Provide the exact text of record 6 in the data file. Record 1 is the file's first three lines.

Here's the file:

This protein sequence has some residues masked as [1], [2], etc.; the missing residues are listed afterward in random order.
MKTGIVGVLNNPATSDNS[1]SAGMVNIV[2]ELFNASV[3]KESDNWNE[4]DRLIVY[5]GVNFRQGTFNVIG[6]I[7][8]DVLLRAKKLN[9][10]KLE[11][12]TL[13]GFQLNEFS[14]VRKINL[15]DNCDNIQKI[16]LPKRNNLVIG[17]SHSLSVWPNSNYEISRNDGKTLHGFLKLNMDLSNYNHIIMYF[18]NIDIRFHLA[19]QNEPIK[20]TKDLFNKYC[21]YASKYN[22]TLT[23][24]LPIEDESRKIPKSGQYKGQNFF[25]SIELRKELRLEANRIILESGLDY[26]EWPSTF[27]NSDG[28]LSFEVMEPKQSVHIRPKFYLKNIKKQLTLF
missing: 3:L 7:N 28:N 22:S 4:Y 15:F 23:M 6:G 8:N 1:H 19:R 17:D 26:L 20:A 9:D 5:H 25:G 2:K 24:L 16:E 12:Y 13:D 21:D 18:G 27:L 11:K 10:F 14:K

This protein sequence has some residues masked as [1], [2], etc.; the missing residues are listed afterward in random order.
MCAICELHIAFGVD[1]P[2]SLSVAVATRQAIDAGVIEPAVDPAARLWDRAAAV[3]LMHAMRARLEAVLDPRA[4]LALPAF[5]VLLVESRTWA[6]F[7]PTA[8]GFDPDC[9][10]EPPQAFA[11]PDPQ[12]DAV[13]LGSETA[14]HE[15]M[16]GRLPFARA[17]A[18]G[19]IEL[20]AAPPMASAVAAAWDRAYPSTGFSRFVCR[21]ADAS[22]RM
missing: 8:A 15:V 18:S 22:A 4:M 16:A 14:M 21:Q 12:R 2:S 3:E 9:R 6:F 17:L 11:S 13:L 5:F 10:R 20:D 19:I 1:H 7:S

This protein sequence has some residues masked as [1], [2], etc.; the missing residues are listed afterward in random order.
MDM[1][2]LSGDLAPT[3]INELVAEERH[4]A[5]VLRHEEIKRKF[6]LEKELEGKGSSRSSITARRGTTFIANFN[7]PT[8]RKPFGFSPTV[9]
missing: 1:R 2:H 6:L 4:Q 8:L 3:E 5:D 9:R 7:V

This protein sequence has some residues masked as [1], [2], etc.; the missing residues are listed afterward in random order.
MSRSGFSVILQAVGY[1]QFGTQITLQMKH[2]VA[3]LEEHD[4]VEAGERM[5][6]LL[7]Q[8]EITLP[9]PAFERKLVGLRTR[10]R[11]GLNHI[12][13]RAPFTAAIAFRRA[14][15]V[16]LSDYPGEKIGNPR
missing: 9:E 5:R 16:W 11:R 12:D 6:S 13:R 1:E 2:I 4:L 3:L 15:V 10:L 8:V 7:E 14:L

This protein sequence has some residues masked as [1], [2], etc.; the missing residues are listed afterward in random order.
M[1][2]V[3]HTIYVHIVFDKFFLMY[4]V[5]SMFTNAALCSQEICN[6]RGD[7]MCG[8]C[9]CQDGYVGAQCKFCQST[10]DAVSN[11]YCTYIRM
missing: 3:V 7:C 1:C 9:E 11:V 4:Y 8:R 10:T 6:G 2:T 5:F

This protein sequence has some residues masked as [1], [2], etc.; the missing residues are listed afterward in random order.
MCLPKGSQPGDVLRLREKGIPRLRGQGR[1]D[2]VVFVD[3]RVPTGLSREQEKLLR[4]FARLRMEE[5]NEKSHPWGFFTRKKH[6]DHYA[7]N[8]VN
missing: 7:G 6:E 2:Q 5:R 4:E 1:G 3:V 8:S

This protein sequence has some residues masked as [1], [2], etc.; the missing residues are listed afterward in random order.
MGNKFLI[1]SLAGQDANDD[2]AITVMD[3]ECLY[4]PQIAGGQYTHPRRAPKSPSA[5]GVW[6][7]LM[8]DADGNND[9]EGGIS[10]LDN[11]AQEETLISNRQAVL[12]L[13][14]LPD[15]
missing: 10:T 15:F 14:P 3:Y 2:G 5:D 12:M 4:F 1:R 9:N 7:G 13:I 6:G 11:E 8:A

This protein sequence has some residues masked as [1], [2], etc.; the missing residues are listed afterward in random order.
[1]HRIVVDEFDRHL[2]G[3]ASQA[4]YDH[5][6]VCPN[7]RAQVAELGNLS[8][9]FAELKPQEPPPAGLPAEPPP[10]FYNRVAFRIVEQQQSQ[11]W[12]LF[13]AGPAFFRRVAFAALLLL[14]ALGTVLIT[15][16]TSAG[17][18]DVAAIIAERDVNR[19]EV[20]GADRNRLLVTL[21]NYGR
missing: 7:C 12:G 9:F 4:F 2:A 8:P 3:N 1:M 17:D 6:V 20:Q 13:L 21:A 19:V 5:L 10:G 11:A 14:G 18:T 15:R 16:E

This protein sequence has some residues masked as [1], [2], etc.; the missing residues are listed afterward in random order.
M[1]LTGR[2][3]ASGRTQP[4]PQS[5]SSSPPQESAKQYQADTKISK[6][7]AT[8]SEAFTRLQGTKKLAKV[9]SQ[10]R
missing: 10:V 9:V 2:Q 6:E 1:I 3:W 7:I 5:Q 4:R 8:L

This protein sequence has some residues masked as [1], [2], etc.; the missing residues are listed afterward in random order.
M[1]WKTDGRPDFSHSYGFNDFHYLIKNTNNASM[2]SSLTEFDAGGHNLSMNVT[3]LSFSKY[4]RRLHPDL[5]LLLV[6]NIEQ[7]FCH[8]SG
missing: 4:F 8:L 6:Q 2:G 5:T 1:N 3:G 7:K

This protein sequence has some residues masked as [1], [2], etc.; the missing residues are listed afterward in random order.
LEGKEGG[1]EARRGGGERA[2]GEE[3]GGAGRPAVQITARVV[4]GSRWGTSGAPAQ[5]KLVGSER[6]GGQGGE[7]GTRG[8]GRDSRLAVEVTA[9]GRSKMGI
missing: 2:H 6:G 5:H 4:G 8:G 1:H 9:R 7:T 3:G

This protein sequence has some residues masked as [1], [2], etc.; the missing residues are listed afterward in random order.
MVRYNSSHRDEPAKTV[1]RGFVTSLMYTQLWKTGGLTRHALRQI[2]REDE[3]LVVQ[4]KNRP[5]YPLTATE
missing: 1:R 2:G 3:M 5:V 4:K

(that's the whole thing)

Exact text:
This protein sequence has some residues masked as [1], [2], etc.; the missing residues are listed afterward in random order.
MCLPKGSQPGDVLRLREKGIPRLRGQGR[1]D[2]VVFVD[3]RVPTGLSREQEKLLR[4]FARLRMEE[5]NEKSHPWGFFTRKKH[6]DHYA[7]N[8]VN
missing: 7:G 6:E 2:Q 5:R 4:E 1:G 3:V 8:S